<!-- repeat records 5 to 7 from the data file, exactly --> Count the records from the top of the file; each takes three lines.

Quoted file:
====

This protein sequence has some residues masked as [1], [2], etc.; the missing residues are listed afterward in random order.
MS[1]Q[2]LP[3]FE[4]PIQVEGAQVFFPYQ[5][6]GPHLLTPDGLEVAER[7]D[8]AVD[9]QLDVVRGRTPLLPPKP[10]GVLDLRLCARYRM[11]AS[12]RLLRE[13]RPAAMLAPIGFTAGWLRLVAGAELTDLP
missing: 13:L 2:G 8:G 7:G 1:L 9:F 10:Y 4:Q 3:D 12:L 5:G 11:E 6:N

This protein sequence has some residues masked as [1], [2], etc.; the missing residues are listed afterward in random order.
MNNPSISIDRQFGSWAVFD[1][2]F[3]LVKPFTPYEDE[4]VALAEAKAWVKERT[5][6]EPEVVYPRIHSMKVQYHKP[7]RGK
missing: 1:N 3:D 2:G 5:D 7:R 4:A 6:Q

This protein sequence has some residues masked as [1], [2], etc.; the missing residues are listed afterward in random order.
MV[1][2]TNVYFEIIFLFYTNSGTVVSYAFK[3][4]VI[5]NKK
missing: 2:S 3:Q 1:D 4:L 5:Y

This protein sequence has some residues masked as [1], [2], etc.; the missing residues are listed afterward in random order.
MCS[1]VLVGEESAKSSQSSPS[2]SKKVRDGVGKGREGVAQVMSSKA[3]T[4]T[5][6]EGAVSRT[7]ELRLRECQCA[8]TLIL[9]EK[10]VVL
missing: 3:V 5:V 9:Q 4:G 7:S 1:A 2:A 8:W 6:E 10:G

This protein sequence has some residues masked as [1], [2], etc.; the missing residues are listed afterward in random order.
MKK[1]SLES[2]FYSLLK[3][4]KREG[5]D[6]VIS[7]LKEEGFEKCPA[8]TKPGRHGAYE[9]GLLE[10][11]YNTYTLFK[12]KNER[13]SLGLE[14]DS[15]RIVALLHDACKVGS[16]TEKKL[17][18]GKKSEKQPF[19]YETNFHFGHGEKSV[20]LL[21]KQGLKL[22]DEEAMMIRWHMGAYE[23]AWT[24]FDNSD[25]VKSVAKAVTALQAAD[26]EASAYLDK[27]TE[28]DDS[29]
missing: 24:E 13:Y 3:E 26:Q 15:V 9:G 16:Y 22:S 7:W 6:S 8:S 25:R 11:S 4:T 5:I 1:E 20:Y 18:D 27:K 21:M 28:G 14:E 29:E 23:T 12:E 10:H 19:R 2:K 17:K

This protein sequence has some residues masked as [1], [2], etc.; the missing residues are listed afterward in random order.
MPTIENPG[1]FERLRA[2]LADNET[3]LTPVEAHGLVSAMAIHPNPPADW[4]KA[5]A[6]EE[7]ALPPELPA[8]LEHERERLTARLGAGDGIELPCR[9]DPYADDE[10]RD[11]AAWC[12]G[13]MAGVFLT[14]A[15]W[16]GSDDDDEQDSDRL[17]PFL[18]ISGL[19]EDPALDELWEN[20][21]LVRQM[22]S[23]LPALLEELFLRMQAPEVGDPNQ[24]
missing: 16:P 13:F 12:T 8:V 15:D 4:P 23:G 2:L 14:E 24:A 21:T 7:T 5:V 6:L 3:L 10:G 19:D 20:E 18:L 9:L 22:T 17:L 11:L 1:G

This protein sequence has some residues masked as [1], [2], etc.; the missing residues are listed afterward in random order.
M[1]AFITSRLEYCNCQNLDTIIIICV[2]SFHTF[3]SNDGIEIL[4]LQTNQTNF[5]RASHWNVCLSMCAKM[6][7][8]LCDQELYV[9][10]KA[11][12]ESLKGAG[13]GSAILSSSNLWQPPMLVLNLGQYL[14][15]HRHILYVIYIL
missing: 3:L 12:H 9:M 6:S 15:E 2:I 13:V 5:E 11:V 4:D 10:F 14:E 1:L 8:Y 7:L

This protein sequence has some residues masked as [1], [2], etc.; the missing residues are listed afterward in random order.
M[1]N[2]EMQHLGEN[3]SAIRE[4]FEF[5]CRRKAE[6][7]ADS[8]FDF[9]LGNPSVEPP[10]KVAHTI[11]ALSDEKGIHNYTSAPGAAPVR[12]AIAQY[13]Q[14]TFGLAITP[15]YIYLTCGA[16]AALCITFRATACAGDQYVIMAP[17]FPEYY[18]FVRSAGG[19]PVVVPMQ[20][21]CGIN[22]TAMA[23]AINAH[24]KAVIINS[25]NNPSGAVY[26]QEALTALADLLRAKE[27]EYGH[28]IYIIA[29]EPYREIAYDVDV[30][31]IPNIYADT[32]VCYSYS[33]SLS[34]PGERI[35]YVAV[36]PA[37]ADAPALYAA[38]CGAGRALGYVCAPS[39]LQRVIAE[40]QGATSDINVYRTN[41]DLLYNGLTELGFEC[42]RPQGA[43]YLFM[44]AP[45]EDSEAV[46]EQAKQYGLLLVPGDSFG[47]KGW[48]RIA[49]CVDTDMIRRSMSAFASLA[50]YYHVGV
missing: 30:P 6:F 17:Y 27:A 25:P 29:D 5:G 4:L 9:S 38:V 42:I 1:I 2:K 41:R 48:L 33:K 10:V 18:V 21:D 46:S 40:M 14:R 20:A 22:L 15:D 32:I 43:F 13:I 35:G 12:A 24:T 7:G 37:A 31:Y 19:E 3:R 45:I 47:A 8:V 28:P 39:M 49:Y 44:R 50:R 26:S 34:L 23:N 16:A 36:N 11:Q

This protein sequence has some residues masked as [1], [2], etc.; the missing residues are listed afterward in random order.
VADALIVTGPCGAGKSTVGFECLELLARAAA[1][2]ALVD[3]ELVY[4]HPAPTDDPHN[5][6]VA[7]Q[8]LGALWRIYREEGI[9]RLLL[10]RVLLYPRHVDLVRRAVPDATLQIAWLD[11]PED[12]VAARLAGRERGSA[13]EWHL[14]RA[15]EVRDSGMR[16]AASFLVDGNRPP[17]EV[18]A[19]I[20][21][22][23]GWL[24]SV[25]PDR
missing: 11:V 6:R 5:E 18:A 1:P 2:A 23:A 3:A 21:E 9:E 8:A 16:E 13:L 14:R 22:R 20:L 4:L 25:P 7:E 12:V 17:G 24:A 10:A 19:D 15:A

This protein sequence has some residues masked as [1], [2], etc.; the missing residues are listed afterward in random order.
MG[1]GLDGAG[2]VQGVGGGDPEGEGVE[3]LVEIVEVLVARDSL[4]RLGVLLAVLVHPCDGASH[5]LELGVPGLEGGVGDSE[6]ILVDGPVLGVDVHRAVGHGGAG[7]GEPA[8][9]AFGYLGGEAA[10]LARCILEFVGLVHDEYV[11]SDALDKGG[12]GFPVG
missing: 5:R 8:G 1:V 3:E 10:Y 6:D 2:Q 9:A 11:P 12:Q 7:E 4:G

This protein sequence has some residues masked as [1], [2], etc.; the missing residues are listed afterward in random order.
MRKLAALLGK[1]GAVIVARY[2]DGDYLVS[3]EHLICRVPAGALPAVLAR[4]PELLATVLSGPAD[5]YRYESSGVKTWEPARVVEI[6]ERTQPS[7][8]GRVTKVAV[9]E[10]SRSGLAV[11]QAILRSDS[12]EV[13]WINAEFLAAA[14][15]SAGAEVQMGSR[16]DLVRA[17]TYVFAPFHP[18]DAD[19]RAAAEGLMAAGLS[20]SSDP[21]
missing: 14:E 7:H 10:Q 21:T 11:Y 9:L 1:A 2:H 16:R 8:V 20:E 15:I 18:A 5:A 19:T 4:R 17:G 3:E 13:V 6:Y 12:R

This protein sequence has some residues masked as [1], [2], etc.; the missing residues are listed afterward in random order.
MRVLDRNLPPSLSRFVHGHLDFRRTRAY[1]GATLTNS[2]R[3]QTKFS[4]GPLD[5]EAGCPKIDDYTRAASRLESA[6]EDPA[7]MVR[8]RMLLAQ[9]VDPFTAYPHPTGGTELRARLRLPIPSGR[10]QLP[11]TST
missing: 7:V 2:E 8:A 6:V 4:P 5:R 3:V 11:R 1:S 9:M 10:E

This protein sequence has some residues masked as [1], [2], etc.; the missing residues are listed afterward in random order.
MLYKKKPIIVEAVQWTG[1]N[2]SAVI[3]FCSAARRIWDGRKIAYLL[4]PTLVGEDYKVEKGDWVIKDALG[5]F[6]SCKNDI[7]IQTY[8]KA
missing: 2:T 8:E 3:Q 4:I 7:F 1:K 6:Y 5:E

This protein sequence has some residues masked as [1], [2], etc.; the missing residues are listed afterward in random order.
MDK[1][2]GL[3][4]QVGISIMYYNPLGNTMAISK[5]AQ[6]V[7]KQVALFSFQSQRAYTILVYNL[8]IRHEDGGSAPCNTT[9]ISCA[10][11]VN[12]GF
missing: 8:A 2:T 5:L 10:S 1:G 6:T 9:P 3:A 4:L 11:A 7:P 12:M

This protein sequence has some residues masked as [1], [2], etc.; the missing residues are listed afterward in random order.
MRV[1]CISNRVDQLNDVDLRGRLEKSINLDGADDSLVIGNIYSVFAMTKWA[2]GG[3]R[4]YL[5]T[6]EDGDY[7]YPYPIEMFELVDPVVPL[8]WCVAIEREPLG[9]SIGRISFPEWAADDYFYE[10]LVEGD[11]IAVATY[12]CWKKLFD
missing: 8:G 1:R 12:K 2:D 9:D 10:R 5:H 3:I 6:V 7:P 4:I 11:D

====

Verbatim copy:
This protein sequence has some residues masked as [1], [2], etc.; the missing residues are listed afterward in random order.
MKK[1]SLES[2]FYSLLK[3][4]KREG[5]D[6]VIS[7]LKEEGFEKCPA[8]TKPGRHGAYE[9]GLLE[10][11]YNTYTLFK[12]KNER[13]SLGLE[14]DS[15]RIVALLHDACKVGS[16]TEKKL[17][18]GKKSEKQPF[19]YETNFHFGHGEKSV[20]LL[21]KQGLKL[22]DEEAMMIRWHMGAYE[23]AWT[24]FDNSD[25]VKSVAKAVTALQAAD[26]EASAYLDK[27]TE[28]DDS[29]
missing: 24:E 13:Y 3:E 26:Q 15:V 9:G 16:Y 22:S 7:W 6:S 8:S 25:R 11:S 4:T 5:I 1:E 20:Y 18:D 27:K 21:M 28:G 14:E 29:E 23:T 12:E 10:H 19:R 2:K 17:K

This protein sequence has some residues masked as [1], [2], etc.; the missing residues are listed afterward in random order.
MPTIENPG[1]FERLRA[2]LADNET[3]LTPVEAHGLVSAMAIHPNPPADW[4]KA[5]A[6]EE[7]ALPPELPA[8]LEHERERLTARLGAGDGIELPCR[9]DPYADDE[10]RD[11]AAWC[12]G[13]MAGVFLT[14]A[15]W[16]GSDDDDEQDSDRL[17]PFL[18]ISGL[19]EDPALDELWEN[20][21]LVRQM[22]S[23]LPALLEELFLRMQAPEVGDPNQ[24]
missing: 16:P 13:F 12:T 8:V 15:D 4:P 23:G 2:L 14:E 24:A 21:T 7:T 5:V 6:L 3:L 10:G 19:D 20:E 18:L 9:L 22:T 17:L 11:L 1:G

This protein sequence has some residues masked as [1], [2], etc.; the missing residues are listed afterward in random order.
M[1]AFITSRLEYCNCQNLDTIIIICV[2]SFHTF[3]SNDGIEIL[4]LQTNQTNF[5]RASHWNVCLSMCAKM[6][7][8]LCDQELYV[9][10]KA[11][12]ESLKGAG[13]GSAILSSSNLWQPPMLVLNLGQYL[14][15]HRHILYVIYIL
missing: 3:L 12:H 9:M 6:S 15:E 2:I 13:V 5:E 11:V 4:D 10:F 14:E 1:L 8:Y 7:L